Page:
A few other things. If your title implies that you’re going to do a deep dive into how and why tropes work and appeal to readers and viewers, then do that. What I read this morning wasn’t any sort of analysis of how or why the domineering asshole male hero is so prevalent in books, what the appeal is, or really anything apart from the fact that some people don’t like it and believe entire genres to be tainted by the trope and therefore suitable for shitting all over.

I expected better. And that is why a lot of people are upset: we all expected better.

A book recommendation: Lord of Scoundrels by Loretta Chase. First published in 1995, it manages to both embrace and subvert the domineering asshole male hero. And it is funny, well-written, and oh so satisfying.

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  1. Muccamukk

    Funny how few articles there are on rapey domineering male asshole heroes in say Lee Childs or other guy novels. Or in Sci-Fi. Or in litfic (oh, god, litfic). Nope. It’s romance’s fault.

  2. Jane Routley

    Which particular articles are you talking about? ( though I’ve got no doubt there are plenty)

    • Natalie Luhrs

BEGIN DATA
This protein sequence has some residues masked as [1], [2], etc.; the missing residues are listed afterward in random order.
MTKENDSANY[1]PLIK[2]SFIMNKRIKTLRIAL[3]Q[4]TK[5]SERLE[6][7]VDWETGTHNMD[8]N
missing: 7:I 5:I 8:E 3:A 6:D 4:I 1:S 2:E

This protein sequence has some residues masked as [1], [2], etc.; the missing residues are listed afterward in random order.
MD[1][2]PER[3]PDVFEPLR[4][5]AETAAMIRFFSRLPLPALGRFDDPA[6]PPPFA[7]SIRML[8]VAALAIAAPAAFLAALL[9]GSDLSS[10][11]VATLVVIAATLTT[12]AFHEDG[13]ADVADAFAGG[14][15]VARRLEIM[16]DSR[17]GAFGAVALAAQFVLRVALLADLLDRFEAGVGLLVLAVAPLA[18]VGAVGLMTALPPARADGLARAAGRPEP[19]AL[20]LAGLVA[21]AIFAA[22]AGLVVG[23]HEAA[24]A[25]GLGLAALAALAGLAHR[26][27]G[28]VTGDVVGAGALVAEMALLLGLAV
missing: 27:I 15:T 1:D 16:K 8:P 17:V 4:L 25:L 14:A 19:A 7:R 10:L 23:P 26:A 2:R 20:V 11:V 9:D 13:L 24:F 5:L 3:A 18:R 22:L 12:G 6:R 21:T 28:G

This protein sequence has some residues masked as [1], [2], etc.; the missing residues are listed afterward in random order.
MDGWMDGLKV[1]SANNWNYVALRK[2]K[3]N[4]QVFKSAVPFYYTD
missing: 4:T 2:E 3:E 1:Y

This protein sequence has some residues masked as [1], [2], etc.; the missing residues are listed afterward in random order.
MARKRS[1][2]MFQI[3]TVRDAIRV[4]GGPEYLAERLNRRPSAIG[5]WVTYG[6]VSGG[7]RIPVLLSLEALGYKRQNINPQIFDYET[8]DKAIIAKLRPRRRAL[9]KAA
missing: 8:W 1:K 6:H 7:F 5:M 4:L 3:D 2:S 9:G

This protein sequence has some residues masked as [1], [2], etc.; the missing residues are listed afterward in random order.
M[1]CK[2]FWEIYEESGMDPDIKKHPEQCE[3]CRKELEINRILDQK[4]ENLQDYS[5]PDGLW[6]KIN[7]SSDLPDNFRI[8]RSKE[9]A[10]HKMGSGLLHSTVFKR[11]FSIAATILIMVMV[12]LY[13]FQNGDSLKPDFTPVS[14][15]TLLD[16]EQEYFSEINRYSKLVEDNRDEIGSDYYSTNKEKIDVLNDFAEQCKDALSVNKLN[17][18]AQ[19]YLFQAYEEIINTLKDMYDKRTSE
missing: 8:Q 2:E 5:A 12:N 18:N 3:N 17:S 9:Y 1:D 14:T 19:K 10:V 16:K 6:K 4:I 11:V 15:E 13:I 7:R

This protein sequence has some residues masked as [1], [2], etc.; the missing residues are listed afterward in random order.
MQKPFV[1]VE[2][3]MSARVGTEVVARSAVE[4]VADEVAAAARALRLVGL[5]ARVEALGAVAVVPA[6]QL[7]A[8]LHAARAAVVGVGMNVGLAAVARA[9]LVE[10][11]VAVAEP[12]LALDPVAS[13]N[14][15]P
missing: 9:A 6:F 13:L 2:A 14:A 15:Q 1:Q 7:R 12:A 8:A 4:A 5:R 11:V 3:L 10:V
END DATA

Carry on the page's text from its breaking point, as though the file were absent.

Jane, they’re linked in the post.

  3. azteclady

    May all the goddesses bless you, m’lady, for continuing to fight the good fight.

  4. ajhall1927

    Reader, my dentist does not love me for reading that essay.

    When I read this sentence “(Well, him or Heathcliff, anyway, but I’m happy to say I’ve never seen nor read any version of Wuthering Heights, for I suspect I would not survive the endeavor with full sanity intact.)” I just think I may have damaged my teeth by the sheer force with which I ground them. Wuthering Heights is about two narcissistic dysfunctional people circling each other in a dance of death which manages to drag everyone into its vortex including a poor bugger who only wanted to rent a house for a quiet time in the country. If it had been written by some bloke with a French or Russian name no-one would have dreamt of calling it a romance with a brooding Gothic hero; it’s only the inherent sexism of assuming that a) women only write romance so if it a woman wrote it, that’s what she wrote; and b) romance is inferior because it’s written by women that causes it to get miscategorised in the first place.

  5. Michelle

    Really disappointed in the Book Smugglers. Did you see the tweet implying that people that disagreed with poster are mocking her looks. I mean wth? You post a snide, pretentious guest blog and when people are upset you chide them, and then accuse them of attacking the author due to her looks. Boils down to gee aren’t women stupid, I need to enlighten them.

  6. James Davis Nicoll

    Hey, I used the same clip in today’s review. i bet having read this column is why I thought of it….

    (it had a jerk-ass male love interest. Unlike certain books, NOT MENTIONING VINGE’S SNOW QUEEN HERE, the protagonist clues in that her One True Love BF is a pill before the plot gets much beyond storming the castle of a great and powerful supernatural villain)